Dynamite, cultural vignette

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Write an executive summary (see guidelines in syllabus).  Feel free to write in either Spanish or English.

Company: Dynamite

Country: Chile

This weekend the number 1 movie in theaters was shown on 2,032 theaters throughout the U.S.  It was the first week of its release and it generated $41,030,947 dollars.  By comparison the number 1 movie shown this weekend in Chile grossed $200,414 dollars and was on 43 screens.  Clearly, Chile, with a total population of around 16 million people is not on top of the movie industry’s got-to-be-there list.  Still, since 80% of the movies that play in Chile come from the U.S., this automatically means that Chilean movie distributors have to interact a lot with North Americans.  Among the 7 major movie distributors in Chile, Tomás Azevedo is the manager of the one of the largest, Dynamite.  Dynamite, you might say, is a perfect example of the “big fish in a little pond.”

 

Tomás spends a lot of his time travelling to the various film festivals: Cannes, Berlin, Toronto, Los Angeles, Sundance, etc.  A lot of time is spent previewing movies, interviewing with movie producers, attending social events and parties, and getting to know the players.  If you are not into the industry you may think that it would be a difficult task to decide which movies to bid on to get the rights to distribute.  After all, who wants to spend money on a bad movie?  However, this is not the strategy that distributors focus on.  “Basically we try to buy the exclusive rights for commercialization for as many movies as we can.”  As Tomás explains it, you never know which ones will become a blockbuster and which ones won’t.  As such, 80% of the movie rights are purchased before Tomás actually sees the movie.  “The sooner you buy the less expensive it will be to do so,” so that becomes part of the strategy.

 

Another thing that outsiders do not understand is that the rights for commercialization are unique to each country.  This implies that producers have to sell separate rights for all of the distributors in different countries.  There are not, for example, contracts that are made to show movies in both Argentina and Chile.  “It’s not really a matter of securing rights for commercialization in all Spanish-speaking countries or all French-speaking countries.”  The laws and regulations are specific to each country.  This is another reason why Dynamite fills a niche in Chile, and it is also the reason why they limit their activities to Chile.  Dynamite doesn’t try to secure rights to show movies in Peru or Bolivia, for example.  “Our strength is our online database.  We can provide our clients with instant access to statistics about their movies.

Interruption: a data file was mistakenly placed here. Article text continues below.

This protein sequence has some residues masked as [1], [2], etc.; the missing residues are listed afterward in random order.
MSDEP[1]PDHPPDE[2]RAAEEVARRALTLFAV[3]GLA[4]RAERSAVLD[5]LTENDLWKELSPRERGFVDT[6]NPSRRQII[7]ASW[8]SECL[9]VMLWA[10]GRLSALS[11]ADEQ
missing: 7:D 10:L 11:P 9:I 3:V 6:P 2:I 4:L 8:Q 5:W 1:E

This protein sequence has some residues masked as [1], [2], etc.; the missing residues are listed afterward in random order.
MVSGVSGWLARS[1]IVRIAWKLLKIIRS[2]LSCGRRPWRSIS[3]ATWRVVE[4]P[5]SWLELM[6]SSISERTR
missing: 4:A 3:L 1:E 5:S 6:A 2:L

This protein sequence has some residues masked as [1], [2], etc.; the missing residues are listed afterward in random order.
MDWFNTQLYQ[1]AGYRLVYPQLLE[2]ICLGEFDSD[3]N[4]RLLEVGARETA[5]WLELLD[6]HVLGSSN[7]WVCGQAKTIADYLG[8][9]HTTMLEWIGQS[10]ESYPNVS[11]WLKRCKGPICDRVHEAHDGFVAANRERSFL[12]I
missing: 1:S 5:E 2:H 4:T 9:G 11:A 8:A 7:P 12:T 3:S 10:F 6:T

So, what is Tomás’ experience in working with North Americans?  “Basically we act the same with everyone, but the Americans are more structured.”  That is to say, he finds the Europeans to be more apt to change things, such as the time for appointments and the structure of those meetings.  Recently he was at a party the night before some appointments that were scheduled for the next day.  “With the Europeans I’d spend a lot more time talking about the party from the previous night; who we met, who was there, what we drank, etc.”  They were also more likely to add more food to the meetings too.  On the other hand, the Americans were more focused on what was already scheduled for their meetings.  They stick to their agenda and go along each item one by one.

 

Tomás also appreciates the fact that he can count on the American’s word.  Recently Tomás was in Los Angeles and he had been talking to a producer for about 30 minutes, someone he was really hoping to work with as a producer.  This person basically told Tomás that he’d love to work with him, but he already had a distributor in Chile and that he’d be faithful to the current partner.  It wasn’t a matter of how much money another would charge.  He simply had an obligation to his current partner.  “Although I was disappointed to not be able to work with him, I really appreciated the sense of loyalty that he had with his current partner.  And I appreciated the open and honest way that he communicated this to me.”  Tomás adds that this experience is actually pretty typical when working with Americans.  “You can count on their word, even when things are not written down.”